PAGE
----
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Thread: Dangers of grain fed/industrial foods page

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    DennyB's Avatar
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    Dangers of grain fed/industrial foods

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    I try to do paleo/primal the best i can (for the past year+) , but cut corners for budget concerns. My meats and eggs are usually the Sams or supermarket variety, my fruits and vegetables aren't seasonal or organic. What kinds of dangers am i looking at witheating standard supermarket paleo foods as opposed to eating grass fed/organic foods?

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    namelesswonder's Avatar
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    I can't find where Mark has written about this right now, but he's covered this in his blog. Eating the right foods, if subpar quality, is still preferable to eating a standard American diet with lots of grains and the wrong fats, not to mention the additives. Barring extreme food sensitivities, you should do quite well.
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    For people who don't live in a region where a variety of foods are grown locally year-round, there is no option to consume only local foods in season. And that's most people. If you can get local fruit and vegetables in season and you can afford it (mostly they're a lot more expensive here), then go for it. But if not, don't feel guilty about buying your produce.

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    I don't buy organic anything. I eat 90% primal but organic produce and meats are too expensive. Overall, I don't think it's hurting me much, considering my diet is excellent otherwise.

    I believe the quote is "don't let the perfect be an enemy of the good."
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    Quote Originally Posted by namelesswonder View Post
    I can't find where Mark has written about this right now, but he's covered this in his blog. Eating the right foods, if subpar quality, is still preferable to eating a standard American diet with lots of grains and the wrong fats, not to mention the additives. Barring extreme food sensitivities, you should do quite well.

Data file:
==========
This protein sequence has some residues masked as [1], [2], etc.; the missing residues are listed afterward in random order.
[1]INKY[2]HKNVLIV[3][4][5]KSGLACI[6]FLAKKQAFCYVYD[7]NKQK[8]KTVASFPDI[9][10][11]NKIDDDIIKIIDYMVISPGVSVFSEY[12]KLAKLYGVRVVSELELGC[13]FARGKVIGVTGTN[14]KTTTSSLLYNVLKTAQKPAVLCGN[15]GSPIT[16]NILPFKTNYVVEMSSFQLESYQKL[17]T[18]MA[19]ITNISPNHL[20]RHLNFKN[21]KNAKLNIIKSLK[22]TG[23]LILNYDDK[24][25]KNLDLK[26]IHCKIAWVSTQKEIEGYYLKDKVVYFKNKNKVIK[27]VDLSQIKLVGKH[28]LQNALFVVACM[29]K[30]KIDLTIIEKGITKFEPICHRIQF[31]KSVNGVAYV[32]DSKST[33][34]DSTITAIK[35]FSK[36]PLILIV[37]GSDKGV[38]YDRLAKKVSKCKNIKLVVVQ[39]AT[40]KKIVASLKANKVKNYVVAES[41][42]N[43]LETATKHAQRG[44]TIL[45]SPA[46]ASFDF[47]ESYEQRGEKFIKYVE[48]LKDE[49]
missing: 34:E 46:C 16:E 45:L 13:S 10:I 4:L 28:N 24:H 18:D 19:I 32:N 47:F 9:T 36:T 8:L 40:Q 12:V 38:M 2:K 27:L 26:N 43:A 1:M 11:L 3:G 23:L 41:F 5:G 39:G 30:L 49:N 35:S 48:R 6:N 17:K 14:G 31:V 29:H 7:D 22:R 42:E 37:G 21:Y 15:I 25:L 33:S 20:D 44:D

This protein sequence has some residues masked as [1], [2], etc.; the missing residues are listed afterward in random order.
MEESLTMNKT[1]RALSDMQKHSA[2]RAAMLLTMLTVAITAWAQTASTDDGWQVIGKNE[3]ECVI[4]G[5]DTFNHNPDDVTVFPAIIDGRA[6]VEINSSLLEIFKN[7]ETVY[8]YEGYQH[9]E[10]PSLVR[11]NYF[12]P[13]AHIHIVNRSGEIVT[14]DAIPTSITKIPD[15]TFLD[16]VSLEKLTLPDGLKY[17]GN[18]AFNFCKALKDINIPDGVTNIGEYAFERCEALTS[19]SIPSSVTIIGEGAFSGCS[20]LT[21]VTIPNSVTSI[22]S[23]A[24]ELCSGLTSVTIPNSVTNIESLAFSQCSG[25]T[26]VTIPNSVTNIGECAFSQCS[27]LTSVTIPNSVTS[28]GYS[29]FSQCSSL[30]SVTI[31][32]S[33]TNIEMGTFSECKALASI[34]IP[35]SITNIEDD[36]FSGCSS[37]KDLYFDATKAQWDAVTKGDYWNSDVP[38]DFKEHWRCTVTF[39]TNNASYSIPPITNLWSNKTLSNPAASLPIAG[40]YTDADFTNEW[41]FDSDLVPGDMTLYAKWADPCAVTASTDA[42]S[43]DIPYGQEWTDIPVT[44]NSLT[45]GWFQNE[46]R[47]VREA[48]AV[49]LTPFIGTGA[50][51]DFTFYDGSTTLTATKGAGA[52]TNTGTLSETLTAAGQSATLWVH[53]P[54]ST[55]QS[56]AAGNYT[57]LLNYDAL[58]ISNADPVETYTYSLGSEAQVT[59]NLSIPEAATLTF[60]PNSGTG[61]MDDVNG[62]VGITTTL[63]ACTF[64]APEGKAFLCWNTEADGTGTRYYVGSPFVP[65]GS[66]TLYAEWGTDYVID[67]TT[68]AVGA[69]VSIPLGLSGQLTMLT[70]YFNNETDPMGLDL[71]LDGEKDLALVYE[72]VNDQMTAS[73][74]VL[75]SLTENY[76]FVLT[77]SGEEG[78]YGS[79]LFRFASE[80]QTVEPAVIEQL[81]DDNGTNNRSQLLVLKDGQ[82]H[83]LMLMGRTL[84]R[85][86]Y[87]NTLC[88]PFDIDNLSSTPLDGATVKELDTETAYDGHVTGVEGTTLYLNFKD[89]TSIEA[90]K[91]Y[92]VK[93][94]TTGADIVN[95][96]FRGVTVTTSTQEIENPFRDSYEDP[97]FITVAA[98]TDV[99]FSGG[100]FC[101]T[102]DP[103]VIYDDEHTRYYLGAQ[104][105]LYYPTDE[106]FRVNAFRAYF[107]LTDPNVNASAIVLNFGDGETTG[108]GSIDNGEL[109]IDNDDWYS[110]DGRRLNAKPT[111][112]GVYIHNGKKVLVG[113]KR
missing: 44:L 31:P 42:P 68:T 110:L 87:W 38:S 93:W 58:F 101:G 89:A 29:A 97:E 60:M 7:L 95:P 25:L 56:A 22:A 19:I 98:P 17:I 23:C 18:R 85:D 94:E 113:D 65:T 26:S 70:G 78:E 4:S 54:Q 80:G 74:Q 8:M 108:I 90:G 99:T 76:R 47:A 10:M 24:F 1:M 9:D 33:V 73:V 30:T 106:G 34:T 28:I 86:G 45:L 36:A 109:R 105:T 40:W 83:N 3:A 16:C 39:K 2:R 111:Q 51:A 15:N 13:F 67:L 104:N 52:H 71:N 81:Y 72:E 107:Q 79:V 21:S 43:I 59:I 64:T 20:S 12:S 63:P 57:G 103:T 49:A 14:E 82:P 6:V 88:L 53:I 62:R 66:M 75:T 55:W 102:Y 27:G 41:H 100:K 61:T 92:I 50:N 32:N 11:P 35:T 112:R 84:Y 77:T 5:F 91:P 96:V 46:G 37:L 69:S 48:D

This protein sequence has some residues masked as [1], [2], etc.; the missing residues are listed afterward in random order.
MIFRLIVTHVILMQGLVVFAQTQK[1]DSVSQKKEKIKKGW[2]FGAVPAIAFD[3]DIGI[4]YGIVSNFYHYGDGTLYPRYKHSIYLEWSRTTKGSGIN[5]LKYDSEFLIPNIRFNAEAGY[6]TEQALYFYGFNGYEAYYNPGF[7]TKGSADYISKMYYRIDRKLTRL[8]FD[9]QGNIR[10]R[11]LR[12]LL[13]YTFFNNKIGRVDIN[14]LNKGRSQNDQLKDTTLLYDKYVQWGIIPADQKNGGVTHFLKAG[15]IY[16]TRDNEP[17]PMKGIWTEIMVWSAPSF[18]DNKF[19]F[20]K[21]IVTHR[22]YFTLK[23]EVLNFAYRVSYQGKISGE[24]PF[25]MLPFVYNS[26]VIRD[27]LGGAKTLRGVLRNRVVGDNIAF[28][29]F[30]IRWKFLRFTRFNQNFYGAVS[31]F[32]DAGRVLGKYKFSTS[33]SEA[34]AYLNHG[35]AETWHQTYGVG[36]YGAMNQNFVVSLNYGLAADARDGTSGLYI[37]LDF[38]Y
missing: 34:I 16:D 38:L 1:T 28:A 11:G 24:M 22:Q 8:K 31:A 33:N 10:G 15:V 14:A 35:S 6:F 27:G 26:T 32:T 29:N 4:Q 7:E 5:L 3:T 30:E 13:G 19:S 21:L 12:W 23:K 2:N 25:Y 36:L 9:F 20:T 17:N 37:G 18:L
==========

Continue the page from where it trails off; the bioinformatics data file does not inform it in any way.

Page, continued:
Quote Originally Posted by eKatherine View Post
    For people who don't live in a region where a variety of foods are grown locally year-round, there is no option to consume only local foods in season. And that's most people. If you can get local fruit and vegetables in season and you can afford it (mostly they're a lot more expensive here), then go for it. But if not, don't feel guilty about buying your produce.
    +1 for both of those.

    For me it came in stages. I was dragged kicking and screaming to paying more for non-CAFO foods. Example: Non-dairy creamer $2.99, Half 'n' Half $3.99, Pastured half 'n' half $4.99. For me it wasn't so much affordability as my thrifty (cheap) nature. So, starting with stuff at the top of the food chain, I started buying the better quality. I still don't buy organic veggies 100%, and CAFO eggs somehow make their way into my refrigerator, though any grass fed meats look down their snobby noses at those poor eggs. My version of local is anywhere on the planet, because if I can get grass fed NZ beef less expensively than I can get the same meat locally, I'm going to buy it.

    IOW, do the best you can. If you eat regular grocery store meat, you might want to trim some of the fat and replace it with fats from coconut oil, olive oil, etc. Also, if you can possibly swing it, try to at least get organic chicken liver if you eat it. Even at $5/pound, if you eat a half pound a week, it only comes to $2.50 for the meal plus whatever sides you have with it. Oh, and maybe peel any root veggies you eat if not organic.
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    Personally, I get grass fed beef but I do NOT buy organic produce. That would bankrupt me. I rarely eat chicken and pork anymore because the cruelty-free, organic type is too expensive. Fish are my go to food, especially canned sardines.

    I would quote something I read somewhere... Don't let perfect be the enemy of good. Do what you can. Avoid grains and crappy oils and you're doing better than most people.

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